Generally speaking, Top's claims that Shasta Linen is factually distinguishable from the current litigation. To support that contention, Top's points out that in Shasta Linen, where the plaintiffs attempted to certify a class of California participants, there were several pending actions involving California participants. 2019 WL 358517, at *4. And it is the existence of the California litigation, Top's argues, that made certification of the California class action inappropriate. But here, Top's asserts, "there are almost no other similar claims against Applied from New Jersey plaintiffs. . . ." See filing 228 at 10. So, Top's contends that the Magistrate Judge's superiority analysis is incorrect. See filing 228 at 10.

         The Court disagrees. As a preliminary matter, the Shasta Linen decision describes broad, underlying considerations involving the nature and extent of the exact Applied programs at issue in this litigation--making it highly instructive. Id. at *4-8. And second, Top's understanding of the Shasta Linen decision is too narrow. Indeed, Top's suggests that Shasta Linen implicitly acknowledged that "the presence of other claims in other jurisdictions" is "entirely irrelevant to the issue of whether a New Jersey class should be certified." Filing 228 at 5. That understanding, however, misconstrues the Magistrate Judge's use of Shasta Linen.

         In Shasta Linen, the court considered whether "the extent and nature of any ongoing litigation concerning the controversy already commenced by [] members of the class" would make the California sub-class inappropriate. See id. (emphasis added); see also Zinser v. Accufix Research Inst., Inc., 253 F.3d 1180, 1191 (9th Cir. 2001). In doing so, the court noted that litigation was pending throughout California. Shasta Linen, 2019 WL 358517, at *4. But based on its examination of those cases, the court observed that the matters "differ[ed] from each other in many respects," because the plaintiffs' claims in different cases varied widely. Id. at *4-5. And the court also observed that many potential plaintiffs who had not filed lawsuits might have deliberately elected to do so-and "[w]here putative class members are differently situated as to this willingness to litigate, it would be superior to leave the decision to prosecute any action to the individual participants in the program." Id. at *5.[2]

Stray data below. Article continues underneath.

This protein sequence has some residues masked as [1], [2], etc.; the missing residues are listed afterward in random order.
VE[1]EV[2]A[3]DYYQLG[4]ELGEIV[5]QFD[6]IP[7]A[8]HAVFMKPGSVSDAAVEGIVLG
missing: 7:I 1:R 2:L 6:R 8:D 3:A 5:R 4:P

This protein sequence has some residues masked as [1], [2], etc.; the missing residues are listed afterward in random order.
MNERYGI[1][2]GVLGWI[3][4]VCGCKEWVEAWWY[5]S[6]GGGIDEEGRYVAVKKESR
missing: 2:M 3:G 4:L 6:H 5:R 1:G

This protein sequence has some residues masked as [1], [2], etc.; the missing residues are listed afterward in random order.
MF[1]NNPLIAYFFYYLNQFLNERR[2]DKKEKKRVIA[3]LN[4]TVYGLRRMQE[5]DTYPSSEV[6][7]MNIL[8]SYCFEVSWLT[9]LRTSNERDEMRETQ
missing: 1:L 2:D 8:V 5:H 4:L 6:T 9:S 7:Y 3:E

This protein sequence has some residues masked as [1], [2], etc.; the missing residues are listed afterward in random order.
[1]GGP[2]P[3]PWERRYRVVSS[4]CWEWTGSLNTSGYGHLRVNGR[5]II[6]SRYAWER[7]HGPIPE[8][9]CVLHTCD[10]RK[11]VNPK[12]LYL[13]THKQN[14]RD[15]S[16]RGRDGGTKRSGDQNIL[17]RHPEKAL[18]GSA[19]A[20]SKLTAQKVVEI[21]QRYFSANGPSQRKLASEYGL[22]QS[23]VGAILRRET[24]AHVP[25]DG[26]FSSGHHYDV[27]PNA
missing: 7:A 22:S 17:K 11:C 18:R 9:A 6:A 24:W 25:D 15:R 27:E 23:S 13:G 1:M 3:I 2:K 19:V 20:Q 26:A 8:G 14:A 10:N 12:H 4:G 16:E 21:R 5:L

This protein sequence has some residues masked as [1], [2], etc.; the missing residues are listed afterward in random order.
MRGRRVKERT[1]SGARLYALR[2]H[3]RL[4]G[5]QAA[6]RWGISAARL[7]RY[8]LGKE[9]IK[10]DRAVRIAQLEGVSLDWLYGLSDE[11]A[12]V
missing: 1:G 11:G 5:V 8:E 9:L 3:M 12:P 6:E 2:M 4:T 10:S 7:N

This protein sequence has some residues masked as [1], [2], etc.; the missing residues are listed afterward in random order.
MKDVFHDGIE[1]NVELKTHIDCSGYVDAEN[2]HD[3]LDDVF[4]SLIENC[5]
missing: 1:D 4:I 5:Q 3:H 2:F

The California court may have been examining California cases-but there is every reason to believe that the court's observations are more generally relevant. And that is the lesson the Magistrate Judge took from Shasta Linen: that "the extent and nature of these proceedings appear to vary considerably." Filing 227 at 21. The lack of a substantial body of pending New Jersey litigation might make class certification procedurally simpler here, but it does nothing to reassure the Court that the substantive variations observed by the California court would not appear-and the Magistrate Judge was certainly entitled to rely on the California court's experience in addressing this issue.

         In addressing the Rule 23(b)(3) factors more generally, Top's goes on to suggest that the Magistrate Judge erred in finding that the large sums of money involved in potential claims provide claimants with a greater interest in controlling separate litigation. Filing 228 at 10; see filing 227 at 19-20. "It does not appear," Top's argues, "that the Magistrate Judge considered the authority submitted in Top's Reply Brief. . . ." Filing 228 at 10 (citing Boyd v. Bank of Am. Corp., 300 F.R.D. 431, 444 (C.D. Cal. 2014)). The Court does not look favorably on counsel's implication that the Magistrate Judge must not have bothered to read the briefs. And there is nothing to support that implication: the proposition Top's urges on the Court is that "the fact that the claims are high value simply means that the value of the claims does not weigh in favor of certifying the class; it does not necessarily mean that the value of the claims weighs against certifying the class." Boyd, 300 F.R.D. at 444. But a rule that high-value claims do not necessarily weigh against class certification would not preclude an individual finding that in a particular case, they do. And the Magistrate Judge's finding here-that potential class members "have a greater interest in controlling separate litigation, as they will not be disincentivized by a de minimis recovery," filing 227 at 20-is well-supported.